Value Investing
5 Year Return: 94.1%
William O'Neil CAN-SLIM-esque screen

The William O'Neil CAN-SLIM-esque strategy is a growth investing strategy inspired by a proprietary model devised and owned by US investor and publisher William O'Neill. It focuses on growth metrics but also has a momentum component to determine when stocks should be bought and sold. The 7-pronged formula focuses on Current Earnings, Annual Earnings, New Highs, Products or Management, Supply & Demand for the shares, Leaders over Laggards in a sector, Institutional Support and Market conditions. William O'Neill wrote: "What seems too high and risky to the majority generally goes higher and what seems low and cheap generally goes lower." Studies by the American Association of Individual Investors in the US have found that investing rules based on O'Neill's approach have been some of the most successful over the last decade. The so called 'CANSLIM' acronym is a registered trademark of Investors Business Daily, and the approach has become famous and well followed in the USA. more »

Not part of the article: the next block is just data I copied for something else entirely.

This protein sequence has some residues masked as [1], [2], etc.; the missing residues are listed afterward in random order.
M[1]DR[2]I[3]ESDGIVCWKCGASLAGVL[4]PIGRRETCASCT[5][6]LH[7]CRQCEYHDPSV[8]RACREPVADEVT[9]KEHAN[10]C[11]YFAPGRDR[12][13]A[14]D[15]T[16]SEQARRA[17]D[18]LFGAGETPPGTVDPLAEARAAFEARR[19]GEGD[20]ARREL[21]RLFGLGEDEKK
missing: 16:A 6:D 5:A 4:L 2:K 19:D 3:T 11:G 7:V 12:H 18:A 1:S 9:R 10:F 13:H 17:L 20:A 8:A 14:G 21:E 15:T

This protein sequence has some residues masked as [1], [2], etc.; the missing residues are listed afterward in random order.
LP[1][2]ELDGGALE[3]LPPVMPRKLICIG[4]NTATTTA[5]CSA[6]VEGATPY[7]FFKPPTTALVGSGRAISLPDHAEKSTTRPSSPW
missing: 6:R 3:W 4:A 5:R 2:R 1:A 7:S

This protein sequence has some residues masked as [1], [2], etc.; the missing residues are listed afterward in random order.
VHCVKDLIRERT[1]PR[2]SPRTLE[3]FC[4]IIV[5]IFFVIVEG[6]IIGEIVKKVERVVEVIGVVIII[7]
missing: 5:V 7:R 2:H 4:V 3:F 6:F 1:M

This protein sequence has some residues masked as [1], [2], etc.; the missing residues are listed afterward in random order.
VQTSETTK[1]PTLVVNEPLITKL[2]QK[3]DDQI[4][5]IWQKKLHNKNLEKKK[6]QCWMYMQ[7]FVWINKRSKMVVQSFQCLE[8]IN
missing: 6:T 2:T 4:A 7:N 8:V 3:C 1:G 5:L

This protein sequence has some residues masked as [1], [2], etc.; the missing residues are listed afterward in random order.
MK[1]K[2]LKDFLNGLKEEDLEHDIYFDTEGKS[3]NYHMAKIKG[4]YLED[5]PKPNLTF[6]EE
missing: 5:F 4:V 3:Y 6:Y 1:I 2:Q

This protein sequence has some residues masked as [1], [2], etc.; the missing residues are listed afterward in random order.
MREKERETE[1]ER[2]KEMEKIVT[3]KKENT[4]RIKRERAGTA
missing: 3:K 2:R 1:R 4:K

Growth Investing
5 Year Return: 91.0%
The Screen of Screens

The Screen of Screens is a blended investment approach devised by Stockopedia. It picks stocks that are appearing most frequently across all the 'Guru Screens' tracked by Stockopedia - be they quality, value, momentum, growth or income (excluding short-selling strategies). A stock must be appearing on at least four strategies before it can qualify for the Screen of Screens. Ed Page Croft, CEO of Stockopedia, says: "One benefit of a blended approach such as the Screen of Screens is that it builds a portfolio exposed to many driving factors of stock returns at once." By definition, this strategy tends to highlight a list of relatively defensive stocks because they exhibit good fundamentals across a wide range of investing disciplines. The strategy was highlighted in an Financial Times feature by David Stevenson titled: "Stock screens to net the ones that get away". In it he said: "You need to use a website or system that can run the screens for you, and then identify the stocks that come up most often in each of them, which is exactly what Stockopedia has done." more »